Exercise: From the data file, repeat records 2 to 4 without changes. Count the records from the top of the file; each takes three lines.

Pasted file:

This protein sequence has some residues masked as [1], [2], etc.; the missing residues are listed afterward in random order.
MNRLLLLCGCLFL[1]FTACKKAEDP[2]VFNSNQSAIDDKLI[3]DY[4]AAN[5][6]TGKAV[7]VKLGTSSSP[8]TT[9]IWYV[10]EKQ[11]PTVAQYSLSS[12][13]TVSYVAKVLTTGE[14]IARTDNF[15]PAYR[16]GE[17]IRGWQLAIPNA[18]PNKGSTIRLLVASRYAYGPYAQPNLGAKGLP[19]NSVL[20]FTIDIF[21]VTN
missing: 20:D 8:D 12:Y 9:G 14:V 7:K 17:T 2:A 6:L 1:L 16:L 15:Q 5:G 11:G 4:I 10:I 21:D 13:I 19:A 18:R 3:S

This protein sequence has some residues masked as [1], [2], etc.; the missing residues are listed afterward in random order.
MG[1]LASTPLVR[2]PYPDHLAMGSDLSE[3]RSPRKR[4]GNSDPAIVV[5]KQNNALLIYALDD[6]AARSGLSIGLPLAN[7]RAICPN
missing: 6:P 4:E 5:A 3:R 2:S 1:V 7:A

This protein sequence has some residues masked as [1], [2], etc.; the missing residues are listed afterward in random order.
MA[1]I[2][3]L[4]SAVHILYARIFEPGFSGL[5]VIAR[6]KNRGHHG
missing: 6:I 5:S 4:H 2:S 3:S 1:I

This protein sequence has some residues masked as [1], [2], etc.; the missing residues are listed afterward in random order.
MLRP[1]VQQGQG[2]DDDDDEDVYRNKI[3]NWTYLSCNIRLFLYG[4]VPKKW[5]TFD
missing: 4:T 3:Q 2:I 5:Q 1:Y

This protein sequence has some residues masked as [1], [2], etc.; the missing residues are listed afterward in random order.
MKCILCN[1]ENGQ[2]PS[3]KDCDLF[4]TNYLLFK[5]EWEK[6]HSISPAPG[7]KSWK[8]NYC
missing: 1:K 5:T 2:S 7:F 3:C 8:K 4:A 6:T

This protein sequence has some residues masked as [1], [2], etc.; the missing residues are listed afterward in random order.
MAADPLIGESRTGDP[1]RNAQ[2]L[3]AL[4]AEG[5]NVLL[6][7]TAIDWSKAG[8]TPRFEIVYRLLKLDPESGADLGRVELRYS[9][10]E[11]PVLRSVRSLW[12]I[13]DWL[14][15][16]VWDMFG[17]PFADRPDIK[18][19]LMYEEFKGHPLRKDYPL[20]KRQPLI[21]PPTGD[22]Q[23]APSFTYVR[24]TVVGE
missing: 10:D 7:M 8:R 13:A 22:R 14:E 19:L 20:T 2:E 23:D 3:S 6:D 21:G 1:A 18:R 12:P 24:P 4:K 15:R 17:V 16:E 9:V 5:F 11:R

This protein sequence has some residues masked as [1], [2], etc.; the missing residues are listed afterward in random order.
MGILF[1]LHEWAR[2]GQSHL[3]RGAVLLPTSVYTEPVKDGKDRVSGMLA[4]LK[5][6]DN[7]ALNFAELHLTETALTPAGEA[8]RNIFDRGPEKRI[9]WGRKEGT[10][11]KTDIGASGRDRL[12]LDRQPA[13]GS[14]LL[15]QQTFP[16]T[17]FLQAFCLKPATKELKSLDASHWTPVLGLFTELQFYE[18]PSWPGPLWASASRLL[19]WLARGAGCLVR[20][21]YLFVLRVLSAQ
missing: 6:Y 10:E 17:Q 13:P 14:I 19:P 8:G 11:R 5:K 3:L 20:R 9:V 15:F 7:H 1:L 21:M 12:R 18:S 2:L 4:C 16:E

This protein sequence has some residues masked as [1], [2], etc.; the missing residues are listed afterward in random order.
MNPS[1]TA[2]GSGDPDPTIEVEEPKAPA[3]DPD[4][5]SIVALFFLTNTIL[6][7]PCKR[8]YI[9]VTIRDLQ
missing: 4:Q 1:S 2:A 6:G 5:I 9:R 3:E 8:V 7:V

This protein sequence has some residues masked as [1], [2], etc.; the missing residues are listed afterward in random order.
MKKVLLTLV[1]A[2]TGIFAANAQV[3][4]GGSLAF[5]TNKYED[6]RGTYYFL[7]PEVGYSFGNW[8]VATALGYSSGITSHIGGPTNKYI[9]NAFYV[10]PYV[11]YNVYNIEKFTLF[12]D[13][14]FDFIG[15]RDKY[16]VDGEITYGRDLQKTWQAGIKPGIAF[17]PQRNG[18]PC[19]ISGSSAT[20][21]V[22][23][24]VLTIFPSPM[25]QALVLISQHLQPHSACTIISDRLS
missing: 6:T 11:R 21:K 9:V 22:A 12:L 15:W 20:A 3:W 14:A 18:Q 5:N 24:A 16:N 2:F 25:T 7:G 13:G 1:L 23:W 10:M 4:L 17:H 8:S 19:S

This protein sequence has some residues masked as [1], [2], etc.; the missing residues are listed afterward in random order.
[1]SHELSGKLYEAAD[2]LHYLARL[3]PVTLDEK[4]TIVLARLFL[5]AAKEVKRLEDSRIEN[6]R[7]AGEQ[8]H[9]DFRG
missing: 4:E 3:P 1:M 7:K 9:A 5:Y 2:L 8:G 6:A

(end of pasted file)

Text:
This protein sequence has some residues masked as [1], [2], etc.; the missing residues are listed afterward in random order.
MG[1]LASTPLVR[2]PYPDHLAMGSDLSE[3]RSPRKR[4]GNSDPAIVV[5]KQNNALLIYALDD[6]AARSGLSIGLPLAN[7]RAICPN
missing: 6:P 4:E 5:A 3:R 2:S 1:V 7:A

This protein sequence has some residues masked as [1], [2], etc.; the missing residues are listed afterward in random order.
MA[1]I[2][3]L[4]SAVHILYARIFEPGFSGL[5]VIAR[6]KNRGHHG
missing: 6:I 5:S 4:H 2:S 3:S 1:I

This protein sequence has some residues masked as [1], [2], etc.; the missing residues are listed afterward in random order.
MLRP[1]VQQGQG[2]DDDDDEDVYRNKI[3]NWTYLSCNIRLFLYG[4]VPKKW[5]TFD
missing: 4:T 3:Q 2:I 5:Q 1:Y